North Tama School Board addresses sharp uptick in behavior referrals
Student behavior and how best to address it dominated much of the discussion during the North Tama School Board meeting last Monday night.
The October 21 regular session of the North Tama School Board was fairly routine up until the Principal Reports.
The day prior to the meeting, Superintendent David Hill released a statement regarding an arrest of a North Tama High School student on school grounds on Wednesday, October 20.
“I’m writing this evening to inform you that North Tama school officials are working with the Tama County Sheriff’s Department to follow up on reported verbal threats made toward the school by students earlier today. These threats were not written or made on social media; rather, they were stated verbally to individuals within the school,” Hill wrote in his statement.
Hill said one high school student was taken into custody by law enforcement during the afternoon portion of the school day on Wednesday. There was also a separate reported verbal threat.
Hill told the North Tama Telegraph the two incidents are unrelated.
Hill also said the arrest of the student on Wednesday took place away from the general school population and no lock down procedures were implemented.
Elementary School Principal Susan Johnson began her report to the board detailing the number of referrals for behavior she has recorded in the last 32 days — 99 — 68 of those considered minor, 31 considered major.
Secondary Principal Jeromiah Bliss reported to the board for the entire 2021-2022 school year through October 8, he has recorded 232 referrals for behavior — with 35 percent of the 7th through 12th grade student population earning a minor or major referral.
Two hundred of the high school referrals have taken place in the classroom, Bliss indicated in his report to the board.
“[A] large portion of my day is spent dealing with behaviors,” Bliss wrote. “If I was to quantify that time on a given day, into a percentage, it would be in the range of 40 [percent] to 50 [percent] of my day on average, and that time includes calls, emails, and/or parent visits. This means I often have to miss meetings or not have them all together.”
“I don’t have exact numbers, I can tell you 1000 percent [referrals are] higher than last year … without a doubt,” Johnson said. “This is the first year I’ve heard teachers say ‘we’re thinking about getting out of education — it is bad — it is not fun.'”
“The alarming rate at which education in general is losing staff … it’s everywhere,” Bliss said. “The scrutiny and the weight and the burden of proof is on you as an educator. And [regardless] of what you do, it’s wrong. And you get bashed. You get belittled. You get questioned. You’re supposed to be a professional. [Education] doesn’t get treated like a profession anymore,” Bliss said.
“What in the world is going on? We can’t put our finger on it … veteran teachers are frustrated,” Johnson said.
Both Johnson and Bliss said the uptick this year in behavior referrals is negatively impacting the entire district staff including office secretaries, classroom teachers, paraeducators, and even the custodial staff.
It is greatly affecting morale in the district in general.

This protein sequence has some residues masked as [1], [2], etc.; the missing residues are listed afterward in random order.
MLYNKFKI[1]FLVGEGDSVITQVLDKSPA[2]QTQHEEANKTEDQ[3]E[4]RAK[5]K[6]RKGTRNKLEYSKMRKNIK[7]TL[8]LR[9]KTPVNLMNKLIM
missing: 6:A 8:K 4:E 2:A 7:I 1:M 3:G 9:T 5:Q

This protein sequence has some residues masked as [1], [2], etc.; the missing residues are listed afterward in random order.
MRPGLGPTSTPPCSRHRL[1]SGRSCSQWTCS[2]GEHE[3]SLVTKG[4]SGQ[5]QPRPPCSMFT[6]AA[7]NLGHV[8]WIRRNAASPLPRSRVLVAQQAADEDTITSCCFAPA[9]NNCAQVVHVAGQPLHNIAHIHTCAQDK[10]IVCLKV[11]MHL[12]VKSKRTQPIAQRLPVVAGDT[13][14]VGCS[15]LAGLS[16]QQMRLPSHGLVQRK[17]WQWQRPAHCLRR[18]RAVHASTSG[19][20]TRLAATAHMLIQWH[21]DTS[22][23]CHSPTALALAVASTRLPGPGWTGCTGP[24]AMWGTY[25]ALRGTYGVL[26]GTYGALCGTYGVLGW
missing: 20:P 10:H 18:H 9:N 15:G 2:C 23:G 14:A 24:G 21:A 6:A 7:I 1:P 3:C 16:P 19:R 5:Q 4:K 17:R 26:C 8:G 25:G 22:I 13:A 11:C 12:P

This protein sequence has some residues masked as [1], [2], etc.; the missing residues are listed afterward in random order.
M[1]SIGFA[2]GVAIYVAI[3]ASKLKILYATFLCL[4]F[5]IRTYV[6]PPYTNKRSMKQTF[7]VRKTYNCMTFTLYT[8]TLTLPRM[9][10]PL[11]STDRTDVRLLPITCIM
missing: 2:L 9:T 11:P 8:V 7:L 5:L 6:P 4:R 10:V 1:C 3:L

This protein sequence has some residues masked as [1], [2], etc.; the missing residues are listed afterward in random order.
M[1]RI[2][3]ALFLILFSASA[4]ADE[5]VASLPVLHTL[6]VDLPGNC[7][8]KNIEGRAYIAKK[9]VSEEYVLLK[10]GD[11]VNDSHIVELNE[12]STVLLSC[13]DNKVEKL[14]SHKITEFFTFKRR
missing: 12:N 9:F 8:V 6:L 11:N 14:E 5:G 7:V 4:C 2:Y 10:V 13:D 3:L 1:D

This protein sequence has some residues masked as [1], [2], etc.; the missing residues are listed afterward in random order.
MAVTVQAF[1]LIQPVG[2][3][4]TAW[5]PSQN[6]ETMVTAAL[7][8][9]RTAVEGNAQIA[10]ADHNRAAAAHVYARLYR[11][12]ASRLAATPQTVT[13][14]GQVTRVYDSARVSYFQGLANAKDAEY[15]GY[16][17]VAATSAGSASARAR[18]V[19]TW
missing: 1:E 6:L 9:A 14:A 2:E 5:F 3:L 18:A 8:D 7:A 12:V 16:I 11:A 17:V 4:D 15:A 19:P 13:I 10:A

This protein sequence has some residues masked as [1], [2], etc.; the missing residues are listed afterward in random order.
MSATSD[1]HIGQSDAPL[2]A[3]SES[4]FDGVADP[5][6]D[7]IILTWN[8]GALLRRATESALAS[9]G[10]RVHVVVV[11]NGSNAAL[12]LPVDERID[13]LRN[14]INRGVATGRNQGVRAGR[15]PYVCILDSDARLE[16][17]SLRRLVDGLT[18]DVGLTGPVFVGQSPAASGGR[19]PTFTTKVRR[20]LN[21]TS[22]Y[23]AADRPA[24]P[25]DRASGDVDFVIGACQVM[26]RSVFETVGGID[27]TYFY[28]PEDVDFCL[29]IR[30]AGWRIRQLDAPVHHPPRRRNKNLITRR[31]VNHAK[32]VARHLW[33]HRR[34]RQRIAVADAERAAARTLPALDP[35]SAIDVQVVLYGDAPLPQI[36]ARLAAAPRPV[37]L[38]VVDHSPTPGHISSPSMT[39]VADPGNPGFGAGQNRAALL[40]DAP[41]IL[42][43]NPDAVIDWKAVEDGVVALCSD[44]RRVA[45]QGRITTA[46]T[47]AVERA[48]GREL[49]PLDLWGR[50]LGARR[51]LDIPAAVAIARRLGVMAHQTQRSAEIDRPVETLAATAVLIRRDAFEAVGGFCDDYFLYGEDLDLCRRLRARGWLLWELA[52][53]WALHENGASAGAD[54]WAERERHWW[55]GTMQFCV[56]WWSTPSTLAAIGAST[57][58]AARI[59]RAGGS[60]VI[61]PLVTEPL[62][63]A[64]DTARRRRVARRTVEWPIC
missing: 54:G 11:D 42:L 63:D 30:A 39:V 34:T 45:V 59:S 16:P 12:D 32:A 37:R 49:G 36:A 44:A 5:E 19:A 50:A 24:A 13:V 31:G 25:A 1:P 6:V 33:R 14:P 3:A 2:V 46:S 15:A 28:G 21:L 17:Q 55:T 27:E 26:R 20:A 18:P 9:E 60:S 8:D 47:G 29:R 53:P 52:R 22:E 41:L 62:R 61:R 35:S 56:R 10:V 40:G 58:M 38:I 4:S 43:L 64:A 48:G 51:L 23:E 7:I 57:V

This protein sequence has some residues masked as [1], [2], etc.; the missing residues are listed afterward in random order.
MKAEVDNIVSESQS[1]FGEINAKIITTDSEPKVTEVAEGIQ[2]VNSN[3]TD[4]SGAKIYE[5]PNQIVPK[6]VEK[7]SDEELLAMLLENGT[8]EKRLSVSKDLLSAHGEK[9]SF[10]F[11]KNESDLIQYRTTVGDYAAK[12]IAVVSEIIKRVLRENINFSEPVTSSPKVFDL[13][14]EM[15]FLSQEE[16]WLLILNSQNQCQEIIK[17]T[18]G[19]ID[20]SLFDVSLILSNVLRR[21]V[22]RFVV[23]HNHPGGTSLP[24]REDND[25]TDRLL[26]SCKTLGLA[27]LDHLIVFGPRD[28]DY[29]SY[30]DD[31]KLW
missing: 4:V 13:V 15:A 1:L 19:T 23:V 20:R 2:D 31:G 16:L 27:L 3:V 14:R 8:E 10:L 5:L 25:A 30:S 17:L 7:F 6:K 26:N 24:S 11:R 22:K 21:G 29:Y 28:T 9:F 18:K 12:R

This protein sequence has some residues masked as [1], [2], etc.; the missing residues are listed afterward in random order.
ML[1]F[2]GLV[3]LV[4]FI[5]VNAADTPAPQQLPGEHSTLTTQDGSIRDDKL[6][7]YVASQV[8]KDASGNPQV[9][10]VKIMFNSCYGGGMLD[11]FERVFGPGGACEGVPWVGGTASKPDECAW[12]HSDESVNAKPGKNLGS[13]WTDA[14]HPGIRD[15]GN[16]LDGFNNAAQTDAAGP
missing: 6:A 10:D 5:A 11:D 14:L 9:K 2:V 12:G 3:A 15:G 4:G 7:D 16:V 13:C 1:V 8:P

Hill communicated to the board he has been made aware of the issues as well by way of the local teachers association with whom he meets once a month.
“It’s not that [the teachers] feel the principals aren’t doing their jobs,” Hill said. “They see everything … and feel that [the principals] need some help. They understand that this is just so unique, so different from [the way] any other school year has been.”
Hill told the board the increase in referrals for behavior is not only affecting the district staff negatively but the entire student body.
“I do want to point out, a lot of our kids are doing the right thing everyday … those kids deserve an environment where they don’t have all those disruptions,” Hill said.
Following discussion among the principals, the board, and Superintendent Hill, the decision was made to look into hiring a behavior specialist or interventionist — possibly using what Hill referred to as “rainy day funds” — as well as determining if school-based services from Tanager Place for students struggling with mental and behavioral challenges can be increased.
“The training that this person needs, it’s a lot,” Athletic Director Secretary Patty Calderwood told the board from the audience.
“We need to save the day here. We need to do something,” board member Doug Dvorak said. “Make it a priority.”
“Over these last several years, we have really built up what some might call a rainy day fund,” Hill told the board. “Maybe this is the rainy day.”
In other business…
The board approved a motion to compensate teachers at the per diem rate when they substitute for other teachers during their scheduled prep time — a practice Superintendent Hill said is common in other districts.
During the Superintendent’s Report, it was reported to the board that there are currently zero known cases of COVID-19 in the elementary and secondary buildings among both the students and staff.
Hill also reported the North Tama district now has its first ever enrolled English Language Learner (ELL) student and he would be looking into hiring a certified ELL teacher for a period of the day, or determining if a current certified staff member might like to obtain a conditional license and work towards ELL certification — training that could possibly be reimbursed by the district.
Hill further reported that North Tama’s certified enrollment is up for the current school year from last year by 20.9 kids (not including preschool). The actual number of students in the buildings sits at 456 as of October 1, 2021 for the 2021-2022 school year.